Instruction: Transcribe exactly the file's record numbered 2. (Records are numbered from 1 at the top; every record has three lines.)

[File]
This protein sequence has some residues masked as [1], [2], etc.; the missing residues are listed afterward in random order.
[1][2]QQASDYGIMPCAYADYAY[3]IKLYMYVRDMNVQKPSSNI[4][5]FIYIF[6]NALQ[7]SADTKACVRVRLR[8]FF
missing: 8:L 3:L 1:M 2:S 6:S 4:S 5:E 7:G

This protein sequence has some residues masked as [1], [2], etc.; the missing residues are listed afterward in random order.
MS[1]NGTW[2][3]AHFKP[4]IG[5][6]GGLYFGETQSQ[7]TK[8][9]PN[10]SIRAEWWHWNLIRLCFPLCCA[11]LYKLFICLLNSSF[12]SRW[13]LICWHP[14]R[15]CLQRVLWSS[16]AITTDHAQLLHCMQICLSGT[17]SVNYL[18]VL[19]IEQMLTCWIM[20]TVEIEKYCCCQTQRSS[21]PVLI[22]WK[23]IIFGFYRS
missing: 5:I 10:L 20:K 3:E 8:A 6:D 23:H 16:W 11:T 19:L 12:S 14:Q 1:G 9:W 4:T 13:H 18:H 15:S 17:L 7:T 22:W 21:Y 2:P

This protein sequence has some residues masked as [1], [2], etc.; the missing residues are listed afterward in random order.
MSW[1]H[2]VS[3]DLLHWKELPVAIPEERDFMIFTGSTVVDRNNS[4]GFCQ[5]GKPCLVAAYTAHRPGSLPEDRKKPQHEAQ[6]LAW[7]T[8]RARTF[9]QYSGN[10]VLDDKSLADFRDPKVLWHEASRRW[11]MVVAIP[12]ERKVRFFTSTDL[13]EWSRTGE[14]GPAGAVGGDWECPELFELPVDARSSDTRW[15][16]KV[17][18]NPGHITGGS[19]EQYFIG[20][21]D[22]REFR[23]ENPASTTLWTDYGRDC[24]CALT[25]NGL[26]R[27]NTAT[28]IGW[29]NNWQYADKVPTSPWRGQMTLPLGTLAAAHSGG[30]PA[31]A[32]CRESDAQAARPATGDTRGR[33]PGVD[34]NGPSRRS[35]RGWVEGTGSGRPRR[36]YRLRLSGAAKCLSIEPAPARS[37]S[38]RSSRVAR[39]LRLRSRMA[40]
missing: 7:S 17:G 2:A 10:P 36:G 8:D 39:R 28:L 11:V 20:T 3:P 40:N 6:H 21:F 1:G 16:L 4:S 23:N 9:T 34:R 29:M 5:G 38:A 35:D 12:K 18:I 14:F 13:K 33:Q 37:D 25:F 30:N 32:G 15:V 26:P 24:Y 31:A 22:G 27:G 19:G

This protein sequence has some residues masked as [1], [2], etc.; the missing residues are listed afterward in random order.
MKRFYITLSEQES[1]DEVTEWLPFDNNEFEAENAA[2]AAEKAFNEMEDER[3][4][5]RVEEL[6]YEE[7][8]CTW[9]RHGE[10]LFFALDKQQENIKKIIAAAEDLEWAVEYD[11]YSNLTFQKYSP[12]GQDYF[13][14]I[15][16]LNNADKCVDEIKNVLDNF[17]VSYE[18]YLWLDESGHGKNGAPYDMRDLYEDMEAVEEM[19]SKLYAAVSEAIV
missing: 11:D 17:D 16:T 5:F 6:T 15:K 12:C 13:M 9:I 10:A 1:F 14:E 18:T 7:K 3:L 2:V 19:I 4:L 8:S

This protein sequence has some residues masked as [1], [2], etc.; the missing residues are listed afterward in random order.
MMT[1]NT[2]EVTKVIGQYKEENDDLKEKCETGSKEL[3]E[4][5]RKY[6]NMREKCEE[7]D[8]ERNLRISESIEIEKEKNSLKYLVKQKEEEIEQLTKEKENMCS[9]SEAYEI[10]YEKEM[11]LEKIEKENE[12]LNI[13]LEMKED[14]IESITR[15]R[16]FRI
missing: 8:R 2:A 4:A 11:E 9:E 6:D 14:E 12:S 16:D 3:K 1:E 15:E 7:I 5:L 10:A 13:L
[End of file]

This protein sequence has some residues masked as [1], [2], etc.; the missing residues are listed afterward in random order.
MS[1]NGTW[2][3]AHFKP[4]IG[5][6]GGLYFGETQSQ[7]TK[8][9]PN[10]SIRAEWWHWNLIRLCFPLCCA[11]LYKLFICLLNSSF[12]SRW[13]LICWHP[14]R[15]CLQRVLWSS[16]AITTDHAQLLHCMQICLSGT[17]SVNYL[18]VL[19]IEQMLTCWIM[20]TVEIEKYCCCQTQRSS[21]PVLI[22]WK[23]IIFGFYRS
missing: 5:I 10:L 20:K 3:E 8:A 6:D 23:H 16:W 11:T 19:L 12:S 14:Q 1:G 9:W 4:T 13:H 18:H 15:S 17:L 7:T 22:W 21:Y 2:P